Pauline Le Bel is an award-winning novelist, screenwriter and a resident of Howe Sound. She will give a reading from her latest book, “Whale in the Door: A Community Unites to Protect BC’s Howe Sound”, on Oct. 24, 7-9pm, at the SC Arts Centre in Sechelt.
For thousands of years, Howe Sound, an inlet in the Salish Sea provided abundant food, shelter, and stories, for the Squamish Nation. After a century of contamination from pulp mills, a chemical factory, and a copper mine, the Sound, a noisy, stinky, polluted place, contained many biologically dead zones. Marine life was severely diminished. But major efforts by the Squamish Nation, governments, and industry have produced dramatic returns of herring, dolphins, porpoises, orcas, and humpbacks.
Today, Howe Sound, a spectacular fjord in Vancouver’s backyard, is a popular recreation and tourism destination. The recovery, however, is fragile. The Sound is being inundated with proposals for re-industrialization – a controversial liquid natural gas plant, pipelines, super tankers, a gravel mine on a salmon-bearing estuary, and major residential and commercial developments.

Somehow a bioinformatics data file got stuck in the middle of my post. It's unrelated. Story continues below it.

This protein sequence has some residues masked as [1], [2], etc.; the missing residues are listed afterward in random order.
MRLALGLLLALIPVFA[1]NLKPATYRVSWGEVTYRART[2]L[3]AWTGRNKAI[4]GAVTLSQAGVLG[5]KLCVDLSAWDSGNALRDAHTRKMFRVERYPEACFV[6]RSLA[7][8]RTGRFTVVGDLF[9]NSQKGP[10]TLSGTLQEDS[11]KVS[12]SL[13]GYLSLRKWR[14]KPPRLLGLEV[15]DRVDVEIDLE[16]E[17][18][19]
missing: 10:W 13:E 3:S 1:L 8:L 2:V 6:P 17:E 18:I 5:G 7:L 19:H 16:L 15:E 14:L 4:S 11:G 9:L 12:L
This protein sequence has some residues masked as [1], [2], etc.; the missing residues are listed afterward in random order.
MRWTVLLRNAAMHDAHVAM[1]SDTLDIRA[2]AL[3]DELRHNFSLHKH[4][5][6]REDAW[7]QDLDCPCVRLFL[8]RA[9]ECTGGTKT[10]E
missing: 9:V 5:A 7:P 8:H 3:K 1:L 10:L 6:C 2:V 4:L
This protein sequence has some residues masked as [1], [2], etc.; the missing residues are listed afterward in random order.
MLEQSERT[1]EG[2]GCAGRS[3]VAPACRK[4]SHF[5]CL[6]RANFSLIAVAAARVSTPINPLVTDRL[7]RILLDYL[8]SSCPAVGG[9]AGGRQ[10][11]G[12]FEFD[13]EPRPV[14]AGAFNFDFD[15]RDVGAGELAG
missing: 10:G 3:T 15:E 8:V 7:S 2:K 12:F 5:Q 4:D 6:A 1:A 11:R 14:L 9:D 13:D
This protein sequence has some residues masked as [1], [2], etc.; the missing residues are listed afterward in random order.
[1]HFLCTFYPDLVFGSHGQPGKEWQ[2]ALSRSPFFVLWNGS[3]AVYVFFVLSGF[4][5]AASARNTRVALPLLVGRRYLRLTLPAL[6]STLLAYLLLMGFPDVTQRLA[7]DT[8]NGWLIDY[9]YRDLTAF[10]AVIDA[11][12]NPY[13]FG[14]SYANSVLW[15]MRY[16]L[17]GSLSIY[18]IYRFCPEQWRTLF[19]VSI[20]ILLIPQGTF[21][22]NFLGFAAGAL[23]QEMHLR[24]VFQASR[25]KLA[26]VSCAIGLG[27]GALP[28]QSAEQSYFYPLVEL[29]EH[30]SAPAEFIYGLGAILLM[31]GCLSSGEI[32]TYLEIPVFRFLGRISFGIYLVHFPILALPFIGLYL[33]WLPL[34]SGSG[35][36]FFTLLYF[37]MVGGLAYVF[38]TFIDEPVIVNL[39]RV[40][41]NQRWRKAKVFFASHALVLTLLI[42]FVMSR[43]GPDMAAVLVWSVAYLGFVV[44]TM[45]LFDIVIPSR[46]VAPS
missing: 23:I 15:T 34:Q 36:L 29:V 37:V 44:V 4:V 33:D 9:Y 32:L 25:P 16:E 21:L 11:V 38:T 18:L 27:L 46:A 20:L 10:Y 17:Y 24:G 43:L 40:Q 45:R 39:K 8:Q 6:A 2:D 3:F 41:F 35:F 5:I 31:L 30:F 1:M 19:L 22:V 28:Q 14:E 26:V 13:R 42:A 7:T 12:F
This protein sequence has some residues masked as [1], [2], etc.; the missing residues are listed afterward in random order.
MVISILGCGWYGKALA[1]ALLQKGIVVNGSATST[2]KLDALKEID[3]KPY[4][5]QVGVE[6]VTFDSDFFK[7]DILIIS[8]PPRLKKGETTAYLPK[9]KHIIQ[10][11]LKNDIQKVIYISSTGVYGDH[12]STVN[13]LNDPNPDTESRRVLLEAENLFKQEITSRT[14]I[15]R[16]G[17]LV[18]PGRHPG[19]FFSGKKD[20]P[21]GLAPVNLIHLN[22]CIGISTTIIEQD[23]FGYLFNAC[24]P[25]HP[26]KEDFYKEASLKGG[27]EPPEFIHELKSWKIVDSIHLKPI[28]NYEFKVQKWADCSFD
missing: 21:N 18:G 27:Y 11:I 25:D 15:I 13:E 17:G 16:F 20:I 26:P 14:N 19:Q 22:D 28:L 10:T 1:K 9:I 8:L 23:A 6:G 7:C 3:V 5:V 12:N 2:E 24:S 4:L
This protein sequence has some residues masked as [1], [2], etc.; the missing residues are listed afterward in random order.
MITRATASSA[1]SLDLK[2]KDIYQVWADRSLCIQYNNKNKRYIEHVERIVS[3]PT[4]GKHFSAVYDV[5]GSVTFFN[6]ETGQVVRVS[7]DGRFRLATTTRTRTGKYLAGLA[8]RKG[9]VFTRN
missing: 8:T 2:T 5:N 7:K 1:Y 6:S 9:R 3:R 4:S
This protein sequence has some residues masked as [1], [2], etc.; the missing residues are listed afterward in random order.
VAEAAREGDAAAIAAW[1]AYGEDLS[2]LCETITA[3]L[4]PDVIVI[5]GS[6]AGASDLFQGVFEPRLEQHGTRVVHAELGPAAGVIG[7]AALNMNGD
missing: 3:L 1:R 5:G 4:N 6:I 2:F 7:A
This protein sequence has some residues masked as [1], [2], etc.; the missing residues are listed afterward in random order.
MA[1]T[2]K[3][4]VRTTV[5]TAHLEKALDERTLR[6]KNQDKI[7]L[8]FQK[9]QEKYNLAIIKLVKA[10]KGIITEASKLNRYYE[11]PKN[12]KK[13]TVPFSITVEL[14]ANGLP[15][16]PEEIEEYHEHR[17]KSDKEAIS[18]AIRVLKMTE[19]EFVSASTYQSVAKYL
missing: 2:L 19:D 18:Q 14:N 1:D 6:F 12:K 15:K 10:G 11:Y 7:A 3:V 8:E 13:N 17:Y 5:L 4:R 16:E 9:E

Pauline Le Bel, a resident of Bowen Island, embarks on a journey of discovery to find out what is special about the Sound, its wild nature and its people, to witness the cultural and spiritual revivals taking place. Her research, her interviews, her travels on the land, the water, the skies of Howe Sound, compel her to abandon antiquated ideas about wilderness and community, and to arrive at a new appreciation for the genius of her home. “Whale in the Door” invites readers into a story of biological resilience as a community envisions its future.
This book includes a foreword by Elizabeth May, MP and leader of the federal Green Party. Le Bel will be hosted at the Oct. 24 reading by Ric Careless of BC Spaces for Nature. Submitted